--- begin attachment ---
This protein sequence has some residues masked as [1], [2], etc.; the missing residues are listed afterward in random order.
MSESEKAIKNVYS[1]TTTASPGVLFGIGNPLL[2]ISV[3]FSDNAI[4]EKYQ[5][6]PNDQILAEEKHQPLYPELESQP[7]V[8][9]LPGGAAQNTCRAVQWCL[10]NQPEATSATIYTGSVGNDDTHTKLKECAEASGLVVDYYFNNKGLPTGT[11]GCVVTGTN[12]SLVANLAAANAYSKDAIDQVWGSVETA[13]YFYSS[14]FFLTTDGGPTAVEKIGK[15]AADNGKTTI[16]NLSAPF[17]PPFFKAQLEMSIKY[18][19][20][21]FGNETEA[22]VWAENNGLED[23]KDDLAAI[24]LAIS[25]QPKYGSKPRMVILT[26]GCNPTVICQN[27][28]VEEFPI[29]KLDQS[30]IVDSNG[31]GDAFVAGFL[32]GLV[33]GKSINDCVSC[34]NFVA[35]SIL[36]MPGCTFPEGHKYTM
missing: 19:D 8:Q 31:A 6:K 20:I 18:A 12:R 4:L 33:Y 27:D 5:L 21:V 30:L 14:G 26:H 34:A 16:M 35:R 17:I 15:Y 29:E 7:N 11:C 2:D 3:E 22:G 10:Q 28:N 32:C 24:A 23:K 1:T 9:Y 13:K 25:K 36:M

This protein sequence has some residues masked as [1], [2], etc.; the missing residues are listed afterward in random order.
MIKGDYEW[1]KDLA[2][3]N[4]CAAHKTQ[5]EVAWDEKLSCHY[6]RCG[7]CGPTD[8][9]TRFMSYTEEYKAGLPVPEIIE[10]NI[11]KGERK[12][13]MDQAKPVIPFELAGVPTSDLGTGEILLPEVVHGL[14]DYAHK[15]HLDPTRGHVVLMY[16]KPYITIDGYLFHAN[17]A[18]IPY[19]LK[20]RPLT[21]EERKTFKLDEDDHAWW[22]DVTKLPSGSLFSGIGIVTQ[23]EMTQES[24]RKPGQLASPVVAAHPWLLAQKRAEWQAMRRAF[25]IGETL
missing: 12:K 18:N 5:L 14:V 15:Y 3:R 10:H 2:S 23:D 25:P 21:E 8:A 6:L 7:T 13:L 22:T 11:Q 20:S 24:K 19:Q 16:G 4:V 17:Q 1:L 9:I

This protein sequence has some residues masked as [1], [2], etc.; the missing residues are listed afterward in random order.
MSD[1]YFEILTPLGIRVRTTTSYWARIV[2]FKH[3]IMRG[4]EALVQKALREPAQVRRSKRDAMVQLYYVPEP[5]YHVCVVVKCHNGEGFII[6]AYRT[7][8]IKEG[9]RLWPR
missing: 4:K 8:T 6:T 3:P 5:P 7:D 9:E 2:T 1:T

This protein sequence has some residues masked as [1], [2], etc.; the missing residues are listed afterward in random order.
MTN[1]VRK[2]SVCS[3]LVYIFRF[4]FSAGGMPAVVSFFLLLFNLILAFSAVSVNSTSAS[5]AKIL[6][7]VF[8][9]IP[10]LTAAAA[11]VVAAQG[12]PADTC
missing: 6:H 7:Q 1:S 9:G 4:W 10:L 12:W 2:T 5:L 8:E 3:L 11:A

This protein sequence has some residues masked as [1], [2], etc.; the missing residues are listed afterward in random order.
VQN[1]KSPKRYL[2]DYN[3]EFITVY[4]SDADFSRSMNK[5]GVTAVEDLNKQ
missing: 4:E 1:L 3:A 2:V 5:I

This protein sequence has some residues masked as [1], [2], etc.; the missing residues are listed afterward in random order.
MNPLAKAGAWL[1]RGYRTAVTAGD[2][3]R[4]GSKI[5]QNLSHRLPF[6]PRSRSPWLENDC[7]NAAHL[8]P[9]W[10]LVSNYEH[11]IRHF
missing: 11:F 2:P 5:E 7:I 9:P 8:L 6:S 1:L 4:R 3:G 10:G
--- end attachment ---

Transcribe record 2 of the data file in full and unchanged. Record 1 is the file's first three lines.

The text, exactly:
This protein sequence has some residues masked as [1], [2], etc.; the missing residues are listed afterward in random order.
MIKGDYEW[1]KDLA[2][3]N[4]CAAHKTQ[5]EVAWDEKLSCHY[6]RCG[7]CGPTD[8][9]TRFMSYTEEYKAGLPVPEIIE[10]NI[11]KGERK[12][13]MDQAKPVIPFELAGVPTSDLGTGEILLPEVVHGL[14]DYAHK[15]HLDPTRGHVVLMY[16]KPYITIDGYLFHAN[17]A[18]IPY[19]LK[20]RPLT[21]EERKTFKLDEDDHAWW[22]DVTKLPSGSLFSGIGIVTQ[23]EMTQES[24]RKPGQLASPVVAAHPWLLAQKRAEWQAMRRAF[25]IGETL
missing: 12:K 18:N 5:L 14:V 15:Y 3:R 10:H 2:S 23:D 25:P 21:E 8:A 6:L 7:T 13:L 22:T 11:Q 20:S 24:K 19:Q 16:G 4:V 17:Q 1:L 9:I